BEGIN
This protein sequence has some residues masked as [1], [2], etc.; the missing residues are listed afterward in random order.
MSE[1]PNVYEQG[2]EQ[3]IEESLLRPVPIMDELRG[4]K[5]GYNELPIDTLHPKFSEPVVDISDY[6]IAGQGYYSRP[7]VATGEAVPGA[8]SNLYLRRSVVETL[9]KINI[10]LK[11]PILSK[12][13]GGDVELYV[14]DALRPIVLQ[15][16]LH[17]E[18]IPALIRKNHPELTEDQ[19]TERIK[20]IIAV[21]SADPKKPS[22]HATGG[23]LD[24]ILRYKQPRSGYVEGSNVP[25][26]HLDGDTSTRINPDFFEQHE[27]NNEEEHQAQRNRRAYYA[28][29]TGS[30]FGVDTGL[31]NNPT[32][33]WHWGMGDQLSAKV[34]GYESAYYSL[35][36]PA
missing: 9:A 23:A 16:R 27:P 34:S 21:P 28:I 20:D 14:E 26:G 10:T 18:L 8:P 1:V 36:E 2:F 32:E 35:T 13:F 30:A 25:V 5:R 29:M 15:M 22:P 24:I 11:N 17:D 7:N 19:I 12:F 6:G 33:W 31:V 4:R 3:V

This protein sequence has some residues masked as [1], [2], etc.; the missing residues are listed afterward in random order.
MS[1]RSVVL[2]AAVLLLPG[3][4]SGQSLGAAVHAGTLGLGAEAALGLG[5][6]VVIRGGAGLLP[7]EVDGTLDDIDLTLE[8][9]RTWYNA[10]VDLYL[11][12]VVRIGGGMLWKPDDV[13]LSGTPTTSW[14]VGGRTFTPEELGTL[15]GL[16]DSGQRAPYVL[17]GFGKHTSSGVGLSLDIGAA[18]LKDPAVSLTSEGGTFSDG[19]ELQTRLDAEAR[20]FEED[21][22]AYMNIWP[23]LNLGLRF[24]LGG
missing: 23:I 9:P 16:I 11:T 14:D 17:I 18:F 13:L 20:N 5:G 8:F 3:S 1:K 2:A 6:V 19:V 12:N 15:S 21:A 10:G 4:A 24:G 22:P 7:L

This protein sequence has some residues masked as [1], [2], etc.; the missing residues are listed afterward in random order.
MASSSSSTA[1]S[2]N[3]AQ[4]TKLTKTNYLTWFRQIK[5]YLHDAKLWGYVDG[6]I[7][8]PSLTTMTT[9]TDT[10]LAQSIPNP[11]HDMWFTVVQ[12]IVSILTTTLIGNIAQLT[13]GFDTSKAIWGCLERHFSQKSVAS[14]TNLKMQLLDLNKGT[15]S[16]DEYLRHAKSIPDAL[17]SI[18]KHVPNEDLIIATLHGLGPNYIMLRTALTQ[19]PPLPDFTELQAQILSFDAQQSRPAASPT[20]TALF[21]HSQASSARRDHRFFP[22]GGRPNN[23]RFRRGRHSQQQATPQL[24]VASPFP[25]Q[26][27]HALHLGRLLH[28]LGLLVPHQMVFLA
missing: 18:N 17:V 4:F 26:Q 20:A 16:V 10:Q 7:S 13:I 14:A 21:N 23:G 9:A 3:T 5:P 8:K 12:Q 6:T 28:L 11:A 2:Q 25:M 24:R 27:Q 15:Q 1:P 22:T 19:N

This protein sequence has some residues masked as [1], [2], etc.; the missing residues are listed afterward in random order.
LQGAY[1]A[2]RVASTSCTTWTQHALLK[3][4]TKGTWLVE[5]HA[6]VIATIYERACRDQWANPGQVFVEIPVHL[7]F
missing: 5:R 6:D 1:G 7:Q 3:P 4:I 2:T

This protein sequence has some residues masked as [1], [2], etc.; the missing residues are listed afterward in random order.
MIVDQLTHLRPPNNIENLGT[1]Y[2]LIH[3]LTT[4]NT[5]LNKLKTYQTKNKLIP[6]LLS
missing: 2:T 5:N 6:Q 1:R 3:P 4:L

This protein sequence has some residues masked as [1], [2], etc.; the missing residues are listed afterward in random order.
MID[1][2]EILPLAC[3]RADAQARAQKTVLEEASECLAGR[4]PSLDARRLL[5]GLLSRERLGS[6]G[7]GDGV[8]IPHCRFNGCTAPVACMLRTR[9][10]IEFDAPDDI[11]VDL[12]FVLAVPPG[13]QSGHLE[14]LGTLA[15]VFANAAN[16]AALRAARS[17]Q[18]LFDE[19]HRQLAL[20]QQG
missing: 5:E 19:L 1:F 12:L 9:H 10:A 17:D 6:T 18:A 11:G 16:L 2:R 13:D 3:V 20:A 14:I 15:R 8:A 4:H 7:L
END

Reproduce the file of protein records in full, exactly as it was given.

This protein sequence has some residues masked as [1], [2], etc.; the missing residues are listed afterward in random order.
MSE[1]PNVYEQG[2]EQ[3]IEESLLRPVPIMDELRG[4]K[5]GYNELPIDTLHPKFSEPVVDISDY[6]IAGQGYYSRP[7]VATGEAVPGA[8]SNLYLRRSVVETL[9]KINI[10]LK[11]PILSK[12][13]GGDVELYV[14]DALRPIVLQ[15][16]LH[17]E[18]IPALIRKNHPELTEDQ[19]TERIK[20]IIAV[21]SADPKKPS[22]HATGG[23]LD[24]ILRYKQPRSGYVEGSNVP[25][26]HLDGDTSTRINPDFFEQHE[27]NNEEEHQAQRNRRAYYA[28][29]TGS[30]FGVDTGL[31]NNPT[32][33]WHWGMGDQLSAKV[34]GYESAYYSL[35][36]PA
missing: 9:A 23:A 16:R 27:P 34:S 21:P 28:I 20:D 14:E 26:G 10:T 18:L 8:P 1:V 36:E 2:F 32:E 35:T 13:F 30:A 25:V 5:R 29:M 15:M 22:P 24:I 11:N 17:D 7:N 19:I 12:F 6:G 33:W 31:V 4:R 3:V

This protein sequence has some residues masked as [1], [2], etc.; the missing residues are listed afterward in random order.
MS[1]RSVVL[2]AAVLLLPG[3][4]SGQSLGAAVHAGTLGLGAEAALGLG[5][6]VVIRGGAGLLP[7]EVDGTLDDIDLTLE[8][9]RTWYNA[10]VDLYL[11][12]VVRIGGGMLWKPDDV[13]LSGTPTTSW[14]VGGRTFTPEELGTL[15]GL[16]DSGQRAPYVL[17]GFGKHTSSGVGLSLDIGAA[18]LKDPAVSLTSEGGTFSDG[19]ELQTRLDAEAR[20]FEED[21][22]AYMNIWP[23]LNLGLRF[24]LGG
missing: 23:I 9:P 16:I 11:T 14:D 17:I 18:F 13:L 20:N 5:G 8:F 3:S 1:K 2:A 6:V 19:V 12:N 15:S 21:A 10:G 4:A 24:G 22:P 7:L

This protein sequence has some residues masked as [1], [2], etc.; the missing residues are listed afterward in random order.
MASSSSSTA[1]S[2]N[3]AQ[4]TKLTKTNYLTWFRQIK[5]YLHDAKLWGYVDG[6]I[7][8]PSLTTMTT[9]TDT[10]LAQSIPNP[11]HDMWFTVVQ[12]IVSILTTTLIGNIAQLT[13]GFDTSKAIWGCLERHFSQKSVAS[14]TNLKMQLLDLNKGT[15]S[16]DEYLRHAKSIPDAL[17]SI[18]KHVPNEDLIIATLHGLGPNYIMLRTALTQ[19]PPLPDFTELQAQILSFDAQQSRPAASPT[20]TALF[21]HSQASSARRDHRFFP[22]GGRPNN[23]RFRRGRHSQQQATPQL[24]VASPFP[25]Q[26][27]HALHLGRLLH[28]LGLLVPHQMVFLA
missing: 18:N 17:V 4:F 26:Q 20:A 16:V 10:Q 7:S 13:I 14:A 21:N 23:G 9:A 3:T 5:P 8:K 12:Q 6:T 28:L 11:A 2:Q 25:M 24:R 27:Q 15:Q 1:P 22:T 19:N

This protein sequence has some residues masked as [1], [2], etc.; the missing residues are listed afterward in random order.
LQGAY[1]A[2]RVASTSCTTWTQHALLK[3][4]TKGTWLVE[5]HA[6]VIATIYERACRDQWANPGQVFVEIPVHL[7]F
missing: 5:R 6:D 1:G 7:Q 3:P 4:I 2:T

This protein sequence has some residues masked as [1], [2], etc.; the missing residues are listed afterward in random order.
MIVDQLTHLRPPNNIENLGT[1]Y[2]LIH[3]LTT[4]NT[5]LNKLKTYQTKNKLIP[6]LLS
missing: 2:T 5:N 6:Q 1:R 3:P 4:L

This protein sequence has some residues masked as [1], [2], etc.; the missing residues are listed afterward in random order.
MID[1][2]EILPLAC[3]RADAQARAQKTVLEEASECLAGR[4]PSLDARRLL[5]GLLSRERLGS[6]G[7]GDGV[8]IPHCRFNGCTAPVACMLRTR[9][10]IEFDAPDDI[11]VDL[12]FVLAVPPG[13]QSGHLE[14]LGTLA[15]VFANAAN[16]AALRAARS[17]Q[18]LFDE[19]HRQLAL[20]QQG
missing: 5:E 19:L 1:F 12:L 9:H 10:A 17:D 6:T 18:A 11:G 16:L 2:R 13:D 3:V 20:A 14:I 15:R 8:A 4:H 7:L